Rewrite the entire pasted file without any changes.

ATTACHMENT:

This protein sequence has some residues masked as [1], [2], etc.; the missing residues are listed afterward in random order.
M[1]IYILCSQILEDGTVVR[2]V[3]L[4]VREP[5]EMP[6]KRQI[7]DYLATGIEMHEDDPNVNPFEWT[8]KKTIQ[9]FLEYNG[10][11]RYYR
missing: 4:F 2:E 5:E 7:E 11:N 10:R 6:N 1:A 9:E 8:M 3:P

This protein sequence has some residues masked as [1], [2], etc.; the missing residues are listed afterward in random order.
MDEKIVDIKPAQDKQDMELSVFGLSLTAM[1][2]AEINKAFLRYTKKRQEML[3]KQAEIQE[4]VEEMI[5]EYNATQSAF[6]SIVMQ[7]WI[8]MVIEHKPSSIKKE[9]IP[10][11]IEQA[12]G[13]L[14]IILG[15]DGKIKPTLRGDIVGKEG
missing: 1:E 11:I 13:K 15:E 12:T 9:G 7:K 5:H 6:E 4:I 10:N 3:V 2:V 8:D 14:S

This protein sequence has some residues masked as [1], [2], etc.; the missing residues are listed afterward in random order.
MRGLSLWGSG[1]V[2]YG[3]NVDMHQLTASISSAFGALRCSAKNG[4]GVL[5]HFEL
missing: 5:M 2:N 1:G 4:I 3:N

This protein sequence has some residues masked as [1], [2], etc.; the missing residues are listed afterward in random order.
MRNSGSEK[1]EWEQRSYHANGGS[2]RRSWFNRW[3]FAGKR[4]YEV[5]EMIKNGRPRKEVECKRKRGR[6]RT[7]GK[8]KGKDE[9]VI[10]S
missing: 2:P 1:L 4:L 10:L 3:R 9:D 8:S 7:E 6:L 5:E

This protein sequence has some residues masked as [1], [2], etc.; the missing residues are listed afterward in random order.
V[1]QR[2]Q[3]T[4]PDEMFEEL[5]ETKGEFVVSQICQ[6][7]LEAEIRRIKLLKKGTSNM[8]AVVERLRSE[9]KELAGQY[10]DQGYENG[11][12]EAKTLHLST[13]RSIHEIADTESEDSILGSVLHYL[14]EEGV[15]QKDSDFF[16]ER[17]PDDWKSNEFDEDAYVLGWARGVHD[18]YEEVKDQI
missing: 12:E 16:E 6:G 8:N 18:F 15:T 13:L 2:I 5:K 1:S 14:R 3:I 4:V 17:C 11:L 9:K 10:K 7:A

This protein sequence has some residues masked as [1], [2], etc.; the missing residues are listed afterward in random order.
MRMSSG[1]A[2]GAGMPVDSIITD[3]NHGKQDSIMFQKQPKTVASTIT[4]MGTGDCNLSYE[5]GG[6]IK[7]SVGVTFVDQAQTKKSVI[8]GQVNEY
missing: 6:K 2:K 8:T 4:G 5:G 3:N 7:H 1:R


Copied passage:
This protein sequence has some residues masked as [1], [2], etc.; the missing residues are listed afterward in random order.
M[1]IYILCSQILEDGTVVR[2]V[3]L[4]VREP[5]EMP[6]KRQI[7]DYLATGIEMHEDDPNVNPFEWT[8]KKTIQ[9]FLEYNG[10][11]RYYR
missing: 4:F 2:E 5:E 7:E 11:N 10:R 6:N 1:A 9:E 8:M 3:P

This protein sequence has some residues masked as [1], [2], etc.; the missing residues are listed afterward in random order.
MDEKIVDIKPAQDKQDMELSVFGLSLTAM[1][2]AEINKAFLRYTKKRQEML[3]KQAEIQE[4]VEEMI[5]EYNATQSAF[6]SIVMQ[7]WI[8]MVIEHKPSSIKKE[9]IP[10][11]IEQA[12]G[13]L[14]IILG[15]DGKIKPTLRGDIVGKEG
missing: 1:E 11:I 13:K 15:E 12:T 9:G 7:K 5:H 6:E 4:I 10:N 3:V 2:V 8:D 14:S

This protein sequence has some residues masked as [1], [2], etc.; the missing residues are listed afterward in random order.
MRGLSLWGSG[1]V[2]YG[3]NVDMHQLTASISSAFGALRCSAKNG[4]GVL[5]HFEL
missing: 5:M 2:N 1:G 4:I 3:N

This protein sequence has some residues masked as [1], [2], etc.; the missing residues are listed afterward in random order.
MRNSGSEK[1]EWEQRSYHANGGS[2]RRSWFNRW[3]FAGKR[4]YEV[5]EMIKNGRPRKEVECKRKRGR[6]RT[7]GK[8]KGKDE[9]VI[10]S
missing: 2:P 1:L 4:L 10:L 3:R 9:D 8:S 7:E 6:L 5:E

This protein sequence has some residues masked as [1], [2], etc.; the missing residues are listed afterward in random order.
V[1]QR[2]Q[3]T[4]PDEMFEEL[5]ETKGEFVVSQICQ[6][7]LEAEIRRIKLLKKGTSNM[8]AVVERLRSE[9]KELAGQY[10]DQGYENG[11][12]EAKTLHLST[13]RSIHEIADTESEDSILGSVLHYL[14]EEGV[15]QKDSDFF[16]ER[17]PDDWKSNEFDEDAYVLGWARGVHD[18]YEEVKDQI
missing: 12:E 16:E 6:G 8:N 18:F 15:T 13:L 2:I 5:K 1:S 14:R 3:I 4:V 17:C 11:L 9:K 10:K 7:A

This protein sequence has some residues masked as [1], [2], etc.; the missing residues are listed afterward in random order.
MRMSSG[1]A[2]GAGMPVDSIITD[3]NHGKQDSIMFQKQPKTVASTIT[4]MGTGDCNLSYE[5]GG[6]IK[7]SVGVTFVDQAQTKKSVI[8]GQVNEY
missing: 6:K 2:K 8:T 4:G 5:G 3:N 7:H 1:R